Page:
Arkansas issues 5 medical marijuana cultivation licenses

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LITTLE ROCK, Ark. — Arkansas’ Medical Marijuana Commission has awarded licenses to five cultivation companies after an injunction against issuing the licenses was lifted Tuesday.

The injunction was issued in March by Pulaski County Circuit Judge Wendell Griffen. He ruled that the award process violated the state’s 2016 constitutional amendment legalizing medical marijuana. The state Supreme Court reversed Griffen’s decision last month, allowing the state to officially issue the licenses.

The companies that were issued licenses are Natural State Medicinals Cultivation, Bold Team LLC, Natural State Wellness Enterprises, Osage Creek Cultivation, and Delta Medical Cannabis Co.

Licenses were awarded after each company paid a $100,000 license fee and a $500,000 performance bond.

Dustin McDaniel, an attorney for and investor in Natural State Wellness Enterprises, said the company is looking forward to beginning cultivating as soon as possible.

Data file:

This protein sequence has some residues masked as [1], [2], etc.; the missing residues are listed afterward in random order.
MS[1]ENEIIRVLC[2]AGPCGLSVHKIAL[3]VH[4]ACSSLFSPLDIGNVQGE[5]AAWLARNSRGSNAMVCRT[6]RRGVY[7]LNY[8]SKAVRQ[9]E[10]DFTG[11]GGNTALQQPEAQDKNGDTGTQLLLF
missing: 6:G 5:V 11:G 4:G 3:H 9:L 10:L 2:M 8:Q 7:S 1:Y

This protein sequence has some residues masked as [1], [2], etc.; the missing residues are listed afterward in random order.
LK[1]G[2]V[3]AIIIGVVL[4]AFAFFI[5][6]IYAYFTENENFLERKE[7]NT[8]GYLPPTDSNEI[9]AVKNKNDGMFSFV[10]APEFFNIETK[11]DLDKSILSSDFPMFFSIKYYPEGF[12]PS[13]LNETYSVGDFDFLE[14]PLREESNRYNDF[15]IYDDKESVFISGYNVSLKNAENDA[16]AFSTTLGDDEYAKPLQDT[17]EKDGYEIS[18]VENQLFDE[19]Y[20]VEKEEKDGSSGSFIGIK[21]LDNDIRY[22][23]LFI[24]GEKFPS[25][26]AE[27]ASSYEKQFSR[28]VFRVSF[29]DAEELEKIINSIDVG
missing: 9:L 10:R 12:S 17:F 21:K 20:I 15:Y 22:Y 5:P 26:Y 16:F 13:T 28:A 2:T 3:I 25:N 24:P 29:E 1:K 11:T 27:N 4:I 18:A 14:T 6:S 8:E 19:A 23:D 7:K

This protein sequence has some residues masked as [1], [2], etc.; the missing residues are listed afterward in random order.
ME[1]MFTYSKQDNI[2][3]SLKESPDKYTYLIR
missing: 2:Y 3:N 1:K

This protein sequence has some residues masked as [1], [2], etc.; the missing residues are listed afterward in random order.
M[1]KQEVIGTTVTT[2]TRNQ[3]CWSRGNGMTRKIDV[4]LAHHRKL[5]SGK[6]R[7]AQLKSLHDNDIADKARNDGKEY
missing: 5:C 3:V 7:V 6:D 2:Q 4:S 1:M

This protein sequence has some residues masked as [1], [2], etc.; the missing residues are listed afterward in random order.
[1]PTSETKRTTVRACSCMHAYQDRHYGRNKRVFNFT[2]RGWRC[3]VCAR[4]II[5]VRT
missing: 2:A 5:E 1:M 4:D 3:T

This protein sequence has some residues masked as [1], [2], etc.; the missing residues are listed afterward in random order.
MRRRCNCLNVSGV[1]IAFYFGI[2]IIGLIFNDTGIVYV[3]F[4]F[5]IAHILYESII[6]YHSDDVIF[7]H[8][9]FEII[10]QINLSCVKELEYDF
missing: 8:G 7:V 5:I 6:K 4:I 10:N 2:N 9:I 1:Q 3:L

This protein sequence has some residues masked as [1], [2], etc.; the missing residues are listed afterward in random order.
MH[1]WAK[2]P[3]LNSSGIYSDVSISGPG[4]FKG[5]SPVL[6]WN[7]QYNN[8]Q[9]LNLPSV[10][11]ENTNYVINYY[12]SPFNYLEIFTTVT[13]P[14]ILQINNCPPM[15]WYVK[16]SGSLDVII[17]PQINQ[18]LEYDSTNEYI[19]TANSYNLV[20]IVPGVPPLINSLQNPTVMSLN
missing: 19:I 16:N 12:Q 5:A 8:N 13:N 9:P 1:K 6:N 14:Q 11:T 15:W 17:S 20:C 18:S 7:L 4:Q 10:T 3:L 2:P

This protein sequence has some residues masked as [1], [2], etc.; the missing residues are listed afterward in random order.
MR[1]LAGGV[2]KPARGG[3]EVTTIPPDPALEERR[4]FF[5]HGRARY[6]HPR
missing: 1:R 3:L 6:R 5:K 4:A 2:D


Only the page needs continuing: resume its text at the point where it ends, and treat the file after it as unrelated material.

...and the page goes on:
“The voters have made it clear that they want this medication made available to patients expeditiously and we will work diligently to do that,” McDaniel said.

One potential roadblock is that there are currently no licensed dispensaries, and the process to award licenses could be lengthy. The commission has received about 230 applications for 32 dispensary licenses and is considering hiring an independent consultant to assist reviewing them. On July 12, the commission will review options for hiring the consultant, which will first require an emergency rule change.

The move to hire a consultant was also prompted by allegations of impropriety during the cultivation process. The ruling by judge Griffen that was overturned supported an unsuccessful cultivation applicant, who had claimed two committee members had conflicts of interest. And in early June, a letter from the Arkansas attorney general revealed that a member of the commission claimed an unsuccessful applicant tried to bribe him.

The commission can issue up to eight cultivation licenses, said Scott Hardin, spokesman for the Arkansas Department of Finance and Administration. However, right now there are no plans to issue any more licenses.